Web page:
10th Dec 2022

Migrant-rescue ships win greater EU freedoms

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Ports in Italy cannot impound NGO migrant-rescue ships on grounds they take on board too many people to be safe, the EU court has ruled.

The law of the sea contains "a fundamental duty to render assistance to persons in danger or distress at sea", the Court of Justice in Luxembourg said on Monday (1 August).

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And so the number of rescued people on board "must not be taken into account when verifying whether the rules on safety at sea have been complied with," it added.

Port authorities do have the right to carry out safety inspections on rescue vessels, but only if local courts first say "there are serious indications of a danger to health, safety, on-board working conditions or the environment".

And local courts, when taking such a decision, can "take account" of the fact "ships classified and certified as cargo ships by the flag state are, in practice, being systematically used for activities relating to the search for and rescue of persons".

If inspections find "deficiencies" port authorities can also adopt "corrective measures", such as detention of ships, so long as those measures are "suitable, necessary, and proportionate", the EU court added.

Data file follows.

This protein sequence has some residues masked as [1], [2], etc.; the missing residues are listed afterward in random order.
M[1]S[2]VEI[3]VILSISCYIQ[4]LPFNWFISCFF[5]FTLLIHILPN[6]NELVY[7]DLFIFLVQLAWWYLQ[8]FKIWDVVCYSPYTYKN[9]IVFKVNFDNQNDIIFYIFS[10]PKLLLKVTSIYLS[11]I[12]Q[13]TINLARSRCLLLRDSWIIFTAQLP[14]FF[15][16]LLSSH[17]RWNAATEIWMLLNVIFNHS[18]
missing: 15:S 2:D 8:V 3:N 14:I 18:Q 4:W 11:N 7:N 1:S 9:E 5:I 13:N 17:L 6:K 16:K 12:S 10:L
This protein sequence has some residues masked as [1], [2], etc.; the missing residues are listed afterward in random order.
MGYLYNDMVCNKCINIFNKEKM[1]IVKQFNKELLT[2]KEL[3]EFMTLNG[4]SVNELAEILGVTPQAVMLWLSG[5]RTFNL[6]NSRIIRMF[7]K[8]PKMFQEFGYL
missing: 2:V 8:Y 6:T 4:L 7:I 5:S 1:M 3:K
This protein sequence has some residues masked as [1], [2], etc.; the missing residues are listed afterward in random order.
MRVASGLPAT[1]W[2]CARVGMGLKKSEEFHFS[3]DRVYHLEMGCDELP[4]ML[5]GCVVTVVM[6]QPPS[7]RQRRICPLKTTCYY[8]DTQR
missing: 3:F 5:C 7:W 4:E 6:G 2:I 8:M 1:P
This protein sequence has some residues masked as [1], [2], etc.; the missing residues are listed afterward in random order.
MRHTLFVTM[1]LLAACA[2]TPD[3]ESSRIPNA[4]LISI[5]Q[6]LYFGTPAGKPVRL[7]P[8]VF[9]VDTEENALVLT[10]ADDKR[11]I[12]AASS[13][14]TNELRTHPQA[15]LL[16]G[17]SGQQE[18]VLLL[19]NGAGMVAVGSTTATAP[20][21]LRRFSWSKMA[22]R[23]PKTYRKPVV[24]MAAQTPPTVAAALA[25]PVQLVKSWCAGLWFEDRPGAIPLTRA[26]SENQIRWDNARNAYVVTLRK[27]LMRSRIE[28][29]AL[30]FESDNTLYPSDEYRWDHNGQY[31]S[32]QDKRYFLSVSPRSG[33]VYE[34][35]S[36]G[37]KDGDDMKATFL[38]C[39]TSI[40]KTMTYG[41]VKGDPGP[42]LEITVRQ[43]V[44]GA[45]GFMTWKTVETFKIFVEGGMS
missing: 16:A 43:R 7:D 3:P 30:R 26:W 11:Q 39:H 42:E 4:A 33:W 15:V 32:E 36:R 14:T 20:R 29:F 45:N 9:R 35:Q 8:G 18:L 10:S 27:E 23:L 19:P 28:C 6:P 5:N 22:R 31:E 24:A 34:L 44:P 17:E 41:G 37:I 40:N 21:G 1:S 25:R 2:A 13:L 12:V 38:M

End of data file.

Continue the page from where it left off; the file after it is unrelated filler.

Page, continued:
The case arose after German charity Sea Watch sued the port authorities of Palermo and Empedocle in Italy at a regional court in Sicily last year.

Two of the charity's vessels — Sea Watch 3 and Sea Watch 4 — are registered as cargo ships under German flags.

And Italian harbour masters had insisted on keeping them at port on grounds they had taken more people on board than their cargo certificates allowed.

Many NGO ships operate in the Central Mediterranean near Libya.

Some 25,164 people used this route to try to reach Europe in the first six months of this year — a 23 percent increase on the same period last year, according to Frontex, the EU's border control agency.

More than 30,000 other people so far this year also underwent perilous sea crossings in the West African, Western Mediterranean, and Eastern Mediterranean regions.

Most of those coming are from Algeria, Bangladesh, Congo, Egypt, Nigeria, Morocco, Syria, and Tunisia.

At least 978 migrants died trying to reach Spain alone this year — amounting to five people a day — according to Spanish NGO Caminando Fronteras.

Another 600 people died in the first three months of this year trying to reach Europe from Tunisia and Libya, the International Organization for Migration said.

"UNHCR [a UN humanitarian agency] has continuously been warning of the horrific experiences and dangers faced by refugees and migrants who resort to these journeys," UNHCR spokeswoman Shabia Mantoo said in June.

"Each year, thousands perish or go missing at sea without a trace," she said.

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